Welcome!



Welcome!

This is the very first post of Miro Tea's informational tea blog. For those reading this blog who haven't visited our tea bar, we're located in the Ballard neighborhood of Seattle, WA. Our mission is to reinvent the way people experience tea, which can be a challenge in Coffeetown, USA! We aim to combine respect for tea traditions from around the world with a modern, urban spin--you won't find stuffy, tea cozy tea service or doilies here, but you will find a vast array of different high-quality teas from around the world (over 250!), and a staff that is enthusiastic and eager to help you explore and learn more about the beautiful, ancient simplicity and potential of the world's most popular beverage (second to water, that is).

As Miro's Tea Specialist, I've been studying tea for long enough to learn that there's always something new, more advanced, and more mind-blowing to learn about tea--no matter how much you think you've learned! It's with the attitude of a constant student that I intend to share as much information about tea as possible--from brewing and tea fact basics for readers who are new to the exciting world of tea to some more advanced topics for tea fanatics who are interested in refining their knowledge and tea experience from the bottomless well of Asian tea culture and history.

The most important thing to remember about tea is that there's no single right way to do it; every tea culture has different ways to get the most flavor out of premium tea leaves, and the best way to learn about tea is
by personal experience. By trying new teas and new tea brewing methods, you can find the solution that works best for you and suits your personal tastes. I'll do my best to provide clear, accurate information, but please keep in mind that I'm constantly learning new things about tea as well! There is a wealth of information (and misinformation) about tea, and I try to draw my tea knowledge from reliable sources and personal experience. Feel free to ask specific questions regarding tea and I'll tailor my blog posts to your informational desires. I'm always on the lookout for more info myself, so if you've got 2 cents to chip in, feel free to comment on a blog entry!

Please stay tuned for forthcoming blog entries; I hope you find them stimulating and enlightening!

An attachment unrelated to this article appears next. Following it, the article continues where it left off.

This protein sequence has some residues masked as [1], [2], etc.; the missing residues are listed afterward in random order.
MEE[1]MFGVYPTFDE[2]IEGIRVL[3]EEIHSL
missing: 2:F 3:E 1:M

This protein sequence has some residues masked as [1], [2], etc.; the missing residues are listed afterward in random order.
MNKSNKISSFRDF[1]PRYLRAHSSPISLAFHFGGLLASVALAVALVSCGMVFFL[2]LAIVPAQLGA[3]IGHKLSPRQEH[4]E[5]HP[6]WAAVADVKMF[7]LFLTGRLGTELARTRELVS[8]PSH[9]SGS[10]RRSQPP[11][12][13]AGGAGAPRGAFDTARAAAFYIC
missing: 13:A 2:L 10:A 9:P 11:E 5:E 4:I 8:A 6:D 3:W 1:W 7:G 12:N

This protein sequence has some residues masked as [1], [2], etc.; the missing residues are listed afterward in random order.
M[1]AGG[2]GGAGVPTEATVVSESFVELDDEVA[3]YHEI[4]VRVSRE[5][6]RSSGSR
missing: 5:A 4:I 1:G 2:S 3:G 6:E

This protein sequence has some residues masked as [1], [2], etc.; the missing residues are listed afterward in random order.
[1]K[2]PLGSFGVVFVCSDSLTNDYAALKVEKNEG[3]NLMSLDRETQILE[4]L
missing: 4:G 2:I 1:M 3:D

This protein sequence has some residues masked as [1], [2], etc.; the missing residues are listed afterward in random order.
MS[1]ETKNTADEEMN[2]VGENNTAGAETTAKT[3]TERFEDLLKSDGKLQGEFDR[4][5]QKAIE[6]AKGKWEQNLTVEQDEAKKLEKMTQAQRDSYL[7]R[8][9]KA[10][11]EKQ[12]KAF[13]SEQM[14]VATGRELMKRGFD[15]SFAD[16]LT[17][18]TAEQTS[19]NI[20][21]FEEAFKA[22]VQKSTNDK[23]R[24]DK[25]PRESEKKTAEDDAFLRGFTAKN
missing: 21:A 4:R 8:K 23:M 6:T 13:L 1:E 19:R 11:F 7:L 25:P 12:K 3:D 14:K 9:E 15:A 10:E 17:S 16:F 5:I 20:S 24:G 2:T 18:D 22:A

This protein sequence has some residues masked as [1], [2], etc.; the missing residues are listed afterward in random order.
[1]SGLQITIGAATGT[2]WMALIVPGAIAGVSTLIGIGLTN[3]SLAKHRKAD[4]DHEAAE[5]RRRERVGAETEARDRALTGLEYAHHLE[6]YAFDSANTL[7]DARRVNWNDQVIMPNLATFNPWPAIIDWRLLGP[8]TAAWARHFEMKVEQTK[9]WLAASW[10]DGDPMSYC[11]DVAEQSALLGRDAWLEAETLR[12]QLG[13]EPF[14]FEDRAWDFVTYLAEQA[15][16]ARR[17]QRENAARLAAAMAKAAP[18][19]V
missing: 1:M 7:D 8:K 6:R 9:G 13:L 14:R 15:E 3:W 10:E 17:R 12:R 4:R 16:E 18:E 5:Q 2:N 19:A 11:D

Elliot

2 comments:

ally said...

I was wondering if you could tell me how quality of tea is distinguished and personally, what makes the "perfect cup of tea" to you?

Elliot said...

Hi Ally,

Thanks for your comment. Quality of tea is distinguished in different ways for different tea types. In general, though, I'd say that tea quality is distinguished by leaf grade and time of harvest. Once an ideal leaf profile for a certain tea is set (i.e. buds only, bud and two leaf, mature leaf, etc.), the leaves will usually be graded based on their appearance, uniformity, and quality.

Tea is also graded by harvest period; the best Chinese green teas are harvested pre-Qing Ming festival (around April 5 each year), which guarantees their freshness and tenderness. Oolongs are generally harvested in Spring, summer, and fall/winter, and pu-erh is usually harvested in spring and autumn. Precedence is usually given to spring teas, but there are often very desirable (though different) qualities in later-harvested teas; autumn-harvested pu-erhs usually have larger, more mature leaves that yield rounder flavor, for example.

As for what makes the perfect cup of tea for me, I can say it doesn't happen every day--although it's relatively easy (with practice) to be able to make tea well, the "perfect cup" is usually a combination of just the right leaf amount, water temperature, steep time, mood/state of mind, time of day, and tea selection. Sometimes, I just pick the right tea for the right moment, the leaves brew up perfectly, and my palate is in just the right place to appreciate the tea. When you've made yourself the perfect cup of tea, you'll know--those perfect cups are what keep me coming back for more.

Thanks for your interest and questions; I hope my answers helped you out.

See you at Miro,
Elliot

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